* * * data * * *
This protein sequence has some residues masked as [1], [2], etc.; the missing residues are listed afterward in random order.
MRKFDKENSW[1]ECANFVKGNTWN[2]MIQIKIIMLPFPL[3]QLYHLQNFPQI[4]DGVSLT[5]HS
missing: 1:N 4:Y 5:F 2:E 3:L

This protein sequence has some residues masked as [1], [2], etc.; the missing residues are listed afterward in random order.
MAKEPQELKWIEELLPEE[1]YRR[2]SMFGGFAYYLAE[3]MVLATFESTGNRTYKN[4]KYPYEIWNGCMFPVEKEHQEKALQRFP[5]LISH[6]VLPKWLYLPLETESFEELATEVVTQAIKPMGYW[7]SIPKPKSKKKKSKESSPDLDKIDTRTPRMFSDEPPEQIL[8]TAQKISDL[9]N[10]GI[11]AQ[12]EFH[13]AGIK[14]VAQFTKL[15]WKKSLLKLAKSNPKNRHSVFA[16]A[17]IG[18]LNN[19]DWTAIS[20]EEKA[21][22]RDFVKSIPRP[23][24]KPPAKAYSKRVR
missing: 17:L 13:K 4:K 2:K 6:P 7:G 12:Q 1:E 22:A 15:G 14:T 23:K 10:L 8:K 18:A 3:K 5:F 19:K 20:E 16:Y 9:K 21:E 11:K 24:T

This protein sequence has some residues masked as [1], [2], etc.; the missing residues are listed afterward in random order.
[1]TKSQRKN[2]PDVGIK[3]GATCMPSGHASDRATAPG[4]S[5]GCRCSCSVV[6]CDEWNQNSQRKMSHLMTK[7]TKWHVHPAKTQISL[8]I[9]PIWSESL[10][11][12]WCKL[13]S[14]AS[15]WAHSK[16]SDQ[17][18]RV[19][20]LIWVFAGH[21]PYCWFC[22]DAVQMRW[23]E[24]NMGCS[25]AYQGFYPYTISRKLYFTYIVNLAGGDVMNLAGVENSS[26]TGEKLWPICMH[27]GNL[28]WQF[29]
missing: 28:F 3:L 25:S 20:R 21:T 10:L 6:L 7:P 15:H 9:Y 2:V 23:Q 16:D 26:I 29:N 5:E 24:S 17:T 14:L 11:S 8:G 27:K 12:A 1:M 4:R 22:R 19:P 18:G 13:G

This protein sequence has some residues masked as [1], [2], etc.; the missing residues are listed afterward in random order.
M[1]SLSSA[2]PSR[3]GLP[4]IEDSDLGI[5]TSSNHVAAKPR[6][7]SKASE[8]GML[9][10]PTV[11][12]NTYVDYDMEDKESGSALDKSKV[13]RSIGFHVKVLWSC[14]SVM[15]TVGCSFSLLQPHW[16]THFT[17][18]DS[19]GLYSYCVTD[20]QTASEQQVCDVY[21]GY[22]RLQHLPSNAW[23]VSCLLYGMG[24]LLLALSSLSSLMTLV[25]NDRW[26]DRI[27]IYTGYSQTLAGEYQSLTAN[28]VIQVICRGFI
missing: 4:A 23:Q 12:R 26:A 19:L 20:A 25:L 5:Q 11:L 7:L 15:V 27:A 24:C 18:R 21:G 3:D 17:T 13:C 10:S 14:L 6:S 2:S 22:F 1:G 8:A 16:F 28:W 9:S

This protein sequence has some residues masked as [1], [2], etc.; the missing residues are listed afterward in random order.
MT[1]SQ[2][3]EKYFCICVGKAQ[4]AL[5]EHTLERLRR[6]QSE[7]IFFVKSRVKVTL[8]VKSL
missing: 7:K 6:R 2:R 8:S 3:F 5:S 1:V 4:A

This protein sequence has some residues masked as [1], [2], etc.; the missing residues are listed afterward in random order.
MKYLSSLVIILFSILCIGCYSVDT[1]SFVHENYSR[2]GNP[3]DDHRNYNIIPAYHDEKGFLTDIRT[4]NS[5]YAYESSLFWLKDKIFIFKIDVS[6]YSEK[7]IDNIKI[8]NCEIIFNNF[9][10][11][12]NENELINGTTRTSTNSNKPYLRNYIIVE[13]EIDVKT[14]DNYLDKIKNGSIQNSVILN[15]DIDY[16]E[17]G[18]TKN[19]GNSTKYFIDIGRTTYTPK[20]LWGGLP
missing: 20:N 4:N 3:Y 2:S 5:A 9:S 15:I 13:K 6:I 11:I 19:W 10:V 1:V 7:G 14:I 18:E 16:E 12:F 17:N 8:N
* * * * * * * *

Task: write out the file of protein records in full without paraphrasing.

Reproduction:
This protein sequence has some residues masked as [1], [2], etc.; the missing residues are listed afterward in random order.
MRKFDKENSW[1]ECANFVKGNTWN[2]MIQIKIIMLPFPL[3]QLYHLQNFPQI[4]DGVSLT[5]HS
missing: 1:N 4:Y 5:F 2:E 3:L

This protein sequence has some residues masked as [1], [2], etc.; the missing residues are listed afterward in random order.
MAKEPQELKWIEELLPEE[1]YRR[2]SMFGGFAYYLAE[3]MVLATFESTGNRTYKN[4]KYPYEIWNGCMFPVEKEHQEKALQRFP[5]LISH[6]VLPKWLYLPLETESFEELATEVVTQAIKPMGYW[7]SIPKPKSKKKKSKESSPDLDKIDTRTPRMFSDEPPEQIL[8]TAQKISDL[9]N[10]GI[11]AQ[12]EFH[13]AGIK[14]VAQFTKL[15]WKKSLLKLAKSNPKNRHSVFA[16]A[17]IG[18]LNN[19]DWTAIS[20]EEKA[21][22]RDFVKSIPRP[23][24]KPPAKAYSKRVR
missing: 17:L 13:K 4:K 2:K 6:P 7:G 12:Q 1:E 22:A 15:G 14:T 23:K 10:L 8:K 18:A 3:K 5:F 19:K 20:E 16:Y 9:K 21:E 11:K 24:T

This protein sequence has some residues masked as [1], [2], etc.; the missing residues are listed afterward in random order.
[1]TKSQRKN[2]PDVGIK[3]GATCMPSGHASDRATAPG[4]S[5]GCRCSCSVV[6]CDEWNQNSQRKMSHLMTK[7]TKWHVHPAKTQISL[8]I[9]PIWSESL[10][11][12]WCKL[13]S[14]AS[15]WAHSK[16]SDQ[17][18]RV[19][20]LIWVFAGH[21]PYCWFC[22]DAVQMRW[23]E[24]NMGCS[25]AYQGFYPYTISRKLYFTYIVNLAGGDVMNLAGVENSS[26]TGEKLWPICMH[27]GNL[28]WQF[29]
missing: 28:F 3:L 25:S 20:R 21:T 10:L 6:L 7:P 15:H 9:Y 2:V 23:Q 16:D 26:I 29:N 5:E 24:S 17:T 14:L 11:S 8:G 27:K 12:A 1:M 4:R 22:R 19:P 18:G 13:G

This protein sequence has some residues masked as [1], [2], etc.; the missing residues are listed afterward in random order.
M[1]SLSSA[2]PSR[3]GLP[4]IEDSDLGI[5]TSSNHVAAKPR[6][7]SKASE[8]GML[9][10]PTV[11][12]NTYVDYDMEDKESGSALDKSKV[13]RSIGFHVKVLWSC[14]SVM[15]TVGCSFSLLQPHW[16]THFT[17][18]DS[19]GLYSYCVTD[20]QTASEQQVCDVY[21]GY[22]RLQHLPSNAW[23]VSCLLYGMG[24]LLLALSSLSSLMTLV[25]NDRW[26]DRI[27]IYTGYSQTLAGEYQSLTAN[28]VIQVICRGFI
missing: 4:A 23:Q 12:R 26:A 19:L 20:A 25:L 5:Q 11:L 7:L 15:V 27:A 24:C 18:R 21:G 3:D 17:T 13:C 10:S 14:L 6:S 2:S 22:F 1:G 8:A 16:F 28:W 9:S

This protein sequence has some residues masked as [1], [2], etc.; the missing residues are listed afterward in random order.
MT[1]SQ[2][3]EKYFCICVGKAQ[4]AL[5]EHTLERLRR[6]QSE[7]IFFVKSRVKVTL[8]VKSL
missing: 7:K 6:R 2:R 8:S 3:F 5:S 1:V 4:A

This protein sequence has some residues masked as [1], [2], etc.; the missing residues are listed afterward in random order.
MKYLSSLVIILFSILCIGCYSVDT[1]SFVHENYSR[2]GNP[3]DDHRNYNIIPAYHDEKGFLTDIRT[4]NS[5]YAYESSLFWLKDKIFIFKIDVS[6]YSEK[7]IDNIKI[8]NCEIIFNNF[9][10][11][12]NENELINGTTRTSTNSNKPYLRNYIIVE[13]EIDVKT[14]DNYLDKIKNGSIQNSVILN[15]DIDY[16]E[17]G[18]TKN[19]GNSTKYFIDIGRTTYTPK[20]LWGGLP
missing: 20:N 4:N 3:Y 2:S 5:A 9:S 15:I 13:K 6:I 11:I 19:W 10:V 1:V 7:G 14:I 18:E 16:E 12:F 17:N 8:N